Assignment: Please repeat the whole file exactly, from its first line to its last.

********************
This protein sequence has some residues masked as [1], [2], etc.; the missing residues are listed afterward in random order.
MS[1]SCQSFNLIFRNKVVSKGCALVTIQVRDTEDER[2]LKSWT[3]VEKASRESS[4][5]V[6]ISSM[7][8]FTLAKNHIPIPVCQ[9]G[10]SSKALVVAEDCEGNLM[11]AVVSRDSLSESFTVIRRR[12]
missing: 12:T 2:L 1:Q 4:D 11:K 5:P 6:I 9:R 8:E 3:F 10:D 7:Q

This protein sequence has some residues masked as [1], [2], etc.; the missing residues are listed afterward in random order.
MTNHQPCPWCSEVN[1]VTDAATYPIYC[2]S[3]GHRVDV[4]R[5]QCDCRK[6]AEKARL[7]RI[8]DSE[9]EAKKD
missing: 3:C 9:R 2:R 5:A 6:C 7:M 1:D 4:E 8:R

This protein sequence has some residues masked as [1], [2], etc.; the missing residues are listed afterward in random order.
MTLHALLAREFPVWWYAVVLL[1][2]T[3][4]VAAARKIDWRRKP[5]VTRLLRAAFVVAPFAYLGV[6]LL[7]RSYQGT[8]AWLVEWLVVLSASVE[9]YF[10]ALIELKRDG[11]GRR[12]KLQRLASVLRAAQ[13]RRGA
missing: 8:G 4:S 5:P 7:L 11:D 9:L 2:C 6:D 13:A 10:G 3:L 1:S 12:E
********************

This protein sequence has some residues masked as [1], [2], etc.; the missing residues are listed afterward in random order.
MS[1]SCQSFNLIFRNKVVSKGCALVTIQVRDTEDER[2]LKSWT[3]VEKASRESS[4][5]V[6]ISSM[7][8]FTLAKNHIPIPVCQ[9]G[10]SSKALVVAEDCEGNLM[11]AVVSRDSLSESFTVIRRR[12]
missing: 12:T 2:L 1:Q 4:D 11:K 5:P 6:I 9:R 8:E 3:F 10:D 7:Q

This protein sequence has some residues masked as [1], [2], etc.; the missing residues are listed afterward in random order.
MTNHQPCPWCSEVN[1]VTDAATYPIYC[2]S[3]GHRVDV[4]R[5]QCDCRK[6]AEKARL[7]RI[8]DSE[9]EAKKD
missing: 3:C 9:R 2:R 5:A 6:C 7:M 1:D 4:E 8:R

This protein sequence has some residues masked as [1], [2], etc.; the missing residues are listed afterward in random order.
MTLHALLAREFPVWWYAVVLL[1][2]T[3][4]VAAARKIDWRRKP[5]VTRLLRAAFVVAPFAYLGV[6]LL[7]RSYQGT[8]AWLVEWLVVLSASVE[9]YF[10]ALIELKRDG[11]GRR[12]KLQRLASVLRAAQ[13]RRGA
missing: 8:G 4:S 5:P 7:L 11:D 9:L 2:C 6:D 13:A 10:G 3:L 1:S 12:E